Election 2012 / Politics

West Africans views of the 2012 U.S. presidential election


West Africans get involved in the 2012 Presidential Election. Photo by Danielle Tucker

With polls showing that the vast majority of African Americans support President Barack Obama’s reelection, some Africans newly arrived in the U.S. feel they fit right in.

Hima Adamou from Niger claims that all his countrymen prefer Obama over Republican nominee Mitt Romney, whom he likens to former President George W. Bush.

Borley Quaye, who studied medicine in her father’s native country of Ghana this past summer, backs Obama’s healthcare legislation and immigration policy. She plans to cast her vote on Tuesday.

Meanwhile, an NBC/Wall Street Journal poll reports that Mitt Romney has 0 percent of the black vote, indicating that Obama may come close to his 2008 popularity among black voters, who constitute 13 percent of the U.S. population.

Immigrants from African are still a small portion of the population and, of course, not all of them are naturalized citizens with voting rights. However, the number of African immigrants grew 40-fold between 1960 and 2007, from 35,355 to 1.4 million, according to the Migration Policy Institute. Most of the growth has occurred since 1990.

Between 2001 and 2010, a total of 10.5 million immigrants arrived from all parts of the world, with 860,447 or 8.2 percent of them from Africa, according to the Migration Policy Institute.

In the upcoming elections, many Africans are concerned with issues that interest other minority groups, and the wider electorate: immigration reform, tax breaks for small business owners and development aid to Africa, according to Quaye.

Adamou, a street vendor selling accessories in Harlem, proclaimed with a wide grin that “Obama is going to win.” He shook his head and declared that, if Romney wins, “this country will go down.”

African immigrants are concentrated in California, Maryland, Massachusetts, New Jersey, New York and Texas. New York City has the largest urban concentration, mainly West Africans from Benin, Burkina Faso, Ghana, Ivory Coast, Liberia, Mali, Niger, Nigeria, Senegal and Sierra Leone, the Migration Policy Institute reports.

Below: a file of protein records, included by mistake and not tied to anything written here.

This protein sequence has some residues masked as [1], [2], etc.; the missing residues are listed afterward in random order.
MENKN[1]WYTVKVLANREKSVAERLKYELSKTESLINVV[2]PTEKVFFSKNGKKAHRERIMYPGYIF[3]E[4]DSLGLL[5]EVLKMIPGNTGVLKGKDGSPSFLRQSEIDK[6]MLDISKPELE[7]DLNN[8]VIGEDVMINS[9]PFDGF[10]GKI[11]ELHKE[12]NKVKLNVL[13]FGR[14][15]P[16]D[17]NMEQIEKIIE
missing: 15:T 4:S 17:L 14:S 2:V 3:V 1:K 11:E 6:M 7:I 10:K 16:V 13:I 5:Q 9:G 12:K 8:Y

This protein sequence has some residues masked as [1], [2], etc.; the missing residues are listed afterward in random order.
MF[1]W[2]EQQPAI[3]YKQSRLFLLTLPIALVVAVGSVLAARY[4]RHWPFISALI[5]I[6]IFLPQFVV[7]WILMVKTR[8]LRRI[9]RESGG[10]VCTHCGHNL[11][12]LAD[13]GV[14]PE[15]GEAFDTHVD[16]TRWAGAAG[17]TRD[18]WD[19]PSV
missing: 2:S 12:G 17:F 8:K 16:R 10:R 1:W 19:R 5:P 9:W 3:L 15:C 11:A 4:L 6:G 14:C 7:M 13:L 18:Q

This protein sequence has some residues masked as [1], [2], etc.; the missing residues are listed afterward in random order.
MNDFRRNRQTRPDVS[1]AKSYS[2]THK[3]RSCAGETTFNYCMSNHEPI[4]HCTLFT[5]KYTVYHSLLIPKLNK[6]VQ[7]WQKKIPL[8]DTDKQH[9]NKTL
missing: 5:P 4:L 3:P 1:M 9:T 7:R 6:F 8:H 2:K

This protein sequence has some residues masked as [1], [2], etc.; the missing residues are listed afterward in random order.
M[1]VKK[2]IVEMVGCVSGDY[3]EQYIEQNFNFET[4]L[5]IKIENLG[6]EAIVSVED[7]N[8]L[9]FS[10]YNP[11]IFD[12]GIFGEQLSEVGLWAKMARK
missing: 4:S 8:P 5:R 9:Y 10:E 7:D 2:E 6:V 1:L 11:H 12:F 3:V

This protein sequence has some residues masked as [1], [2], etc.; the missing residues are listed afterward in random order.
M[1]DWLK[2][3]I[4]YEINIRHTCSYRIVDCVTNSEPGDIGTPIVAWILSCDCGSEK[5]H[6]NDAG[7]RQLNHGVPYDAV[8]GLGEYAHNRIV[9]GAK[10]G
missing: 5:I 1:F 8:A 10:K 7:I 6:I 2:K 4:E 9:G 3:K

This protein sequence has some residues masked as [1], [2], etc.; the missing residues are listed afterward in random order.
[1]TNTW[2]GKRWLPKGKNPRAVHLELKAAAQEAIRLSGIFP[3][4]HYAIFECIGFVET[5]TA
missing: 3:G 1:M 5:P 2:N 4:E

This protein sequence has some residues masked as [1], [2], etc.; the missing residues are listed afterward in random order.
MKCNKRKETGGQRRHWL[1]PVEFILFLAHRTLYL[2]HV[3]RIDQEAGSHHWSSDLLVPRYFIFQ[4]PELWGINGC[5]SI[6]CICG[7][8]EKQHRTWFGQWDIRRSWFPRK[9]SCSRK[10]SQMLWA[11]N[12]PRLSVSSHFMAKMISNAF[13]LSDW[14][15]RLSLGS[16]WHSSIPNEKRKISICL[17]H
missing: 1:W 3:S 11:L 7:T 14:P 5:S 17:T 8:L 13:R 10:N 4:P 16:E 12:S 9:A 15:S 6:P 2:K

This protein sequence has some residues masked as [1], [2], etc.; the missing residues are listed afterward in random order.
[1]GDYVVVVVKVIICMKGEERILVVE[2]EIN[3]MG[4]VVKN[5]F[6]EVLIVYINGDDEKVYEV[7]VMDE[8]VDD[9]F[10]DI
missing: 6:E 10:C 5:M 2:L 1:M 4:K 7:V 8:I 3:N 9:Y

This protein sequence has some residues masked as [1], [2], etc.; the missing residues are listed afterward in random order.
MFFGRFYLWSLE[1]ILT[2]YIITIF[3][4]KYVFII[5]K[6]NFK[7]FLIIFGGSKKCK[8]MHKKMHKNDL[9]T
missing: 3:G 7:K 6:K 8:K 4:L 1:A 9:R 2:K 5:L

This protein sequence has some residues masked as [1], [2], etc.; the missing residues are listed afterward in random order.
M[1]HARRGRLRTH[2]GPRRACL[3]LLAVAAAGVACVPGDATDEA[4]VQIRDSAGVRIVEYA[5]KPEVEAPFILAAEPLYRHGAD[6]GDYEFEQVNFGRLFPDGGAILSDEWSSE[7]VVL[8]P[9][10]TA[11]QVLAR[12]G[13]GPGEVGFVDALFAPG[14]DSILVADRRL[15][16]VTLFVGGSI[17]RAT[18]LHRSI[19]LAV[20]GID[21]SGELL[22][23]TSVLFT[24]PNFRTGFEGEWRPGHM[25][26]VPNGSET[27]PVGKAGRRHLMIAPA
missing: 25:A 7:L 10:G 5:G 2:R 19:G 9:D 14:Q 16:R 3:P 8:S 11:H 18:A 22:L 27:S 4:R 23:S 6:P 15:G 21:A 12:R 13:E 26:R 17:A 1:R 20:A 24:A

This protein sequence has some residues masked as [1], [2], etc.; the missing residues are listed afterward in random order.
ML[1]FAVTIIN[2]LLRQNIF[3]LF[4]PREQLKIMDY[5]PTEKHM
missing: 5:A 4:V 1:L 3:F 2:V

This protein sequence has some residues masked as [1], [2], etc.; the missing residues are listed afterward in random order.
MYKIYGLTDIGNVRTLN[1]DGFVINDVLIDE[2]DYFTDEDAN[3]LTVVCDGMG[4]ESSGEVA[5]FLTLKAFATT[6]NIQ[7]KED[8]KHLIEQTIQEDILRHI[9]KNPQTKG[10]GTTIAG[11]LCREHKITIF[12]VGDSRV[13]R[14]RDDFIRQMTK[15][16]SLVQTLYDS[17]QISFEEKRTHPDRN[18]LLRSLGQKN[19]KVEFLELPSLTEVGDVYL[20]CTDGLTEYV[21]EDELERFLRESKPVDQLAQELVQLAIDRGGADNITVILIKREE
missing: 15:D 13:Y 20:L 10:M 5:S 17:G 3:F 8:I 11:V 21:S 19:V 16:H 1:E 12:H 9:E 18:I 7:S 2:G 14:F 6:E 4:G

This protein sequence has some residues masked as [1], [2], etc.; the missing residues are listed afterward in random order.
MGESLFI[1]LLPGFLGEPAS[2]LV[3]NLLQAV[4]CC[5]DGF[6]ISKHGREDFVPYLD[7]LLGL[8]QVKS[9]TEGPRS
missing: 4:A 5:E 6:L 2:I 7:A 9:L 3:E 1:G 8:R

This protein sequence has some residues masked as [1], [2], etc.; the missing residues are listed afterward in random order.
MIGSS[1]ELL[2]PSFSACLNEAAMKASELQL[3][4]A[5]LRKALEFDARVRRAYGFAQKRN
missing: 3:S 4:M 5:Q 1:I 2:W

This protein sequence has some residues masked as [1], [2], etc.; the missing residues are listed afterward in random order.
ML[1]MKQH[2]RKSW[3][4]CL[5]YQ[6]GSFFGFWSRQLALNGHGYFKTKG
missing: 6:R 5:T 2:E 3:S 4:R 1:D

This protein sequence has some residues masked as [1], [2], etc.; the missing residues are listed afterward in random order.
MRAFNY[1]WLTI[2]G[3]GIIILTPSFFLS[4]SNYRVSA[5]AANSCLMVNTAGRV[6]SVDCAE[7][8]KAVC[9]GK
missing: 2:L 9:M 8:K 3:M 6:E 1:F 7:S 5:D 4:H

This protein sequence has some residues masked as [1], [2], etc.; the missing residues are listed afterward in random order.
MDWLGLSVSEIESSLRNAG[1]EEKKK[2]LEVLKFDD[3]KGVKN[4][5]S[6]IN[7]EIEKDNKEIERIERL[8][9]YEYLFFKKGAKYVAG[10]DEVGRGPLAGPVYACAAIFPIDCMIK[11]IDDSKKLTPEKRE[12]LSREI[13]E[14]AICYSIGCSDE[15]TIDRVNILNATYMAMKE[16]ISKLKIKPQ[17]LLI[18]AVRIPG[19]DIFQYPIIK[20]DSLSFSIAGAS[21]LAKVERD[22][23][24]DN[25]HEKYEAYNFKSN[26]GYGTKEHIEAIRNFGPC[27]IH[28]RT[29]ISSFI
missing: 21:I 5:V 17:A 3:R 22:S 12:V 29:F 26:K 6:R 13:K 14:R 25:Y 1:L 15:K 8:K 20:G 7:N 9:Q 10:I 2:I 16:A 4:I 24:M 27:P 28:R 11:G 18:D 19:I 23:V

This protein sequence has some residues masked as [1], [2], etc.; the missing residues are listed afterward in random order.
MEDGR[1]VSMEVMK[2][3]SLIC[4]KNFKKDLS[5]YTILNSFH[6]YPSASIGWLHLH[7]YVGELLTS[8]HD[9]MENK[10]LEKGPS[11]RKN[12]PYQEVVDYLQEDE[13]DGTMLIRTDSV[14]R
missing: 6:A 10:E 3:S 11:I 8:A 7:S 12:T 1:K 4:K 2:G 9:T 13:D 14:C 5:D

Borley Quaye, whose father came to the U.S. from Ghana and became a doctor here, says she has paid close attention to the health care debate in this year’s election. As an aspiring doctor, she worries about Romney’s plan to repeal Obama’s health care legislation and about his foreign policy.

“Romney is more concerned with boosting the U.S. economy and fixing other problems internally,” she said. “He’s not really concerned with international issues, especially not African.”

In 2009, Obama made Ghana his first official stop in African as president, choosing the West African country over his father’s native Kenya. That visit was a point of pride for Ghanaians, who gave the first black president of the U.S. a rousing welcome.

Quaye hopes that, if Obama is re-elected, he will try again to pass the DREAM Act, which would open a new path for children of immigrants to stay in the U.S. legally.

Deaweh Benson, a first generation Liberian-American, views Obama as an inspirational leader for countries such as Liberia that are emerging from long periods of civil war.

“As a country struggling mightily to find itself after the horrors of war, we (Liberians) see Obama as a symbol of hope,” she said. But she does not advocate for more foreign aid.

“Most people would disagree with me, but I don’t think Liberia needs any assistance. We are too dependent on the U.S.,” she said, praising the self-reliance promoted by Liberia’s President Ellen Johnson Sirleaf, who is Africa’s first female head of state.

West African immigrants have just as much at stake in this election as natural-born American citizens of African descent, though they may tend to think more about how U.S. policies affect Africa.

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